Greg Cote

Greg Cote: Alex Rodriguez’s home run milestone is awkward at best

New York Yankees Alex Rodriguez looks over his shoulder returning to the dugout after breaking Willie Mays' record on the all-time home run list after he hit his 661st home run in the third inning of a baseball game against the Baltimore Orioles at Yankee Stadium in New York, Thursday, May 7, 2015.
New York Yankees Alex Rodriguez looks over his shoulder returning to the dugout after breaking Willie Mays' record on the all-time home run list after he hit his 661st home run in the third inning of a baseball game against the Baltimore Orioles at Yankee Stadium in New York, Thursday, May 7, 2015. AP

It was as if Alex Rodriguez climbed onto baseball’s home run Mount Rushmore reluctantly Thursday night at Yankee Stadium, as if he hoped nobody would notice.

He had hit his 661st career homer to put him alone in fourth place all time, Yankees fans gave him a slightly muted but sincere ovation — the sound of forgiveness, perhaps — and A-Rod had to be told by manager Joe Girardi to emerge from the dugout for a curtain call.

Afterward he said this about that historic moment:

“I was a little embarrassed. It was a little awkward.”

We are left to wonder if Rodriguez meant embarrassed by the attention or by the cheating that led him to the milestone. In either case he had perfectly described one of the biggest ways the Steroids Era has hurt baseball — by pillaging its history, by turning what should be landmark celebrations into occasions embarrassing, and awkward.

A moment like Rodriguez passing Mays should have been a hallmark for our most historic game, an occasion embraced by baseball. Heck, it might even have warranted a congratulatory phone call from President Obama, who knows? Instead, the moment is diminished, and dirtied by controversy.

Baseball’s home run mountaintop is bookended by scandal now, with tainted No. 1 Barry Bonds and A-Rod on either side of Hank Aaron and Babe Ruth. Willie Mays, now in fifth place, happened to turn 84 the day before Rodriguez passed him.

Embarrassing. Awkward.

How to react?

Do you congratulate a man on his career accomplishment knowing he would become the face of performance-enhancing drugs and the Biogenesis scandal? Do you pretend he had not been suspended the entire 2014 season for PEDs? Do you ignore the certainty he would have a lot fewer homers without the artificial, rules-breaking help?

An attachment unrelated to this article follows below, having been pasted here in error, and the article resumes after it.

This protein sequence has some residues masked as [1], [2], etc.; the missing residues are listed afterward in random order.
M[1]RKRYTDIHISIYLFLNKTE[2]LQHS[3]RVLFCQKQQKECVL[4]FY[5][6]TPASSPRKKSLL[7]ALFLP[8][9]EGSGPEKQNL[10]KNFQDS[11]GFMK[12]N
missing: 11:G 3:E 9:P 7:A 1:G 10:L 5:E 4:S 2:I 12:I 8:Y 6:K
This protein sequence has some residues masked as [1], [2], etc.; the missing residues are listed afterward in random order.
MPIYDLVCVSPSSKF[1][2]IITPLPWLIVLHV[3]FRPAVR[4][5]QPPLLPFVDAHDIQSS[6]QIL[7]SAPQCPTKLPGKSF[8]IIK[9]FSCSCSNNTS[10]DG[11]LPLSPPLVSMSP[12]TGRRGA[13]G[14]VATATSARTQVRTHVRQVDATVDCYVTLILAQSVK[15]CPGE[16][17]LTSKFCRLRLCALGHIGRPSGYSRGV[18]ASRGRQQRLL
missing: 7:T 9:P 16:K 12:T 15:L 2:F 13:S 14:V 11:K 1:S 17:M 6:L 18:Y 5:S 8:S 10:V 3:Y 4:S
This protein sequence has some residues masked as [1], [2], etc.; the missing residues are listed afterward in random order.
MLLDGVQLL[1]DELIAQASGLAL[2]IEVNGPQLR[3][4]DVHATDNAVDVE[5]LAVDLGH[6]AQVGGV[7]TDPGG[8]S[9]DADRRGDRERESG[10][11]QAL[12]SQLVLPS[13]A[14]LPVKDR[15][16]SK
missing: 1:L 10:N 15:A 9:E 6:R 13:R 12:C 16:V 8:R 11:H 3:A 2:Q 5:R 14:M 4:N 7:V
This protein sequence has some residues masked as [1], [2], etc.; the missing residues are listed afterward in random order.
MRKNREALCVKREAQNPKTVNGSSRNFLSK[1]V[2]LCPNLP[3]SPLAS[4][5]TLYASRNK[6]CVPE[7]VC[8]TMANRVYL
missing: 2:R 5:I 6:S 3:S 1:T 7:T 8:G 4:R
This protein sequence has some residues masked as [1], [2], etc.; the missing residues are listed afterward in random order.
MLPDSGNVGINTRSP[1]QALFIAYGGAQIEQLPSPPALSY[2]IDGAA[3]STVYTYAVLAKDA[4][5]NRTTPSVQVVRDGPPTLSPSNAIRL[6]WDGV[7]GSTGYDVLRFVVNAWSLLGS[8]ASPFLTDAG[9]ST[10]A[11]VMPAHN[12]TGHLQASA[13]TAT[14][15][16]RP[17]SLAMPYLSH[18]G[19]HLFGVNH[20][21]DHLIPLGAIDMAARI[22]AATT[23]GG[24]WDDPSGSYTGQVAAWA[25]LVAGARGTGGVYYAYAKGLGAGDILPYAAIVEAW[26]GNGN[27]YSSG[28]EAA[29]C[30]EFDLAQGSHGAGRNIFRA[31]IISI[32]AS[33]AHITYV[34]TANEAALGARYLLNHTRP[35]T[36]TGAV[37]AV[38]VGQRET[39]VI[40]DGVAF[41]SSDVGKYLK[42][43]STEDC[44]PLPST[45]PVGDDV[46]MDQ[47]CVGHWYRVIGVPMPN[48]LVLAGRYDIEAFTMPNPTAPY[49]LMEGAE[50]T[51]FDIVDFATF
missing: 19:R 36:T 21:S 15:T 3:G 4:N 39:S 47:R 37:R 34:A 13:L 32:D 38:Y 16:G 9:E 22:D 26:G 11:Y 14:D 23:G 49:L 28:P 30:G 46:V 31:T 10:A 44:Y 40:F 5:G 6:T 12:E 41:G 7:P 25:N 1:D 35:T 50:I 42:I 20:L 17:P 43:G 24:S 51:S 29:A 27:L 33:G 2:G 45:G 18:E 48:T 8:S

Do you high five the runner who crossed the finish line after yo saw him take a shortcut in order to win?

Clearly even the Yankees have distanced themselves from Rodriguez and his milestone — refusing to pay him his $6 million bonus for reaching home run No. 661. Take away the PED cloud and T-shirts and other memorabilia commemorating 661 would have been on-sale at Yankee Stadium before the game even ended Thursday. Now, no such merchandise was available.

Imagine if A-Rod had surpassed Mays in any other stadium? Would the cheering have even been heard above the booing? Or have fans begun to show more forgiveness than Hall of Fame voters?

Major League Baseball is unlikely to commemorate something it wished had never happened, just as the Yankees distance themselves from a moment that begs an asterisk.

The awkwardness extends down to Miami, where A-Rod was raised and went to school, and where his name attached to the University of Miami’s ballpark, because of donations, is a matter of controversy. I am not sure we have collectively abandoned A-Rod or defrocked his Favorite Son status. But neither do I see local mayors offering the proclamations and keys to the city that might otherwise be there.

That Mays happens to be the player passed by hits home a little bit with me, because the “Say Hey Kid” was my first sports hero, somebody who sparked my imagination as a boy in the mid-‘60s.

Mays has been relegated twice now by the Steroids Era, and for how that feels I would defer again to the perfect, spot-on words of Rodriguez himself:

Embarrassing. Awkward.

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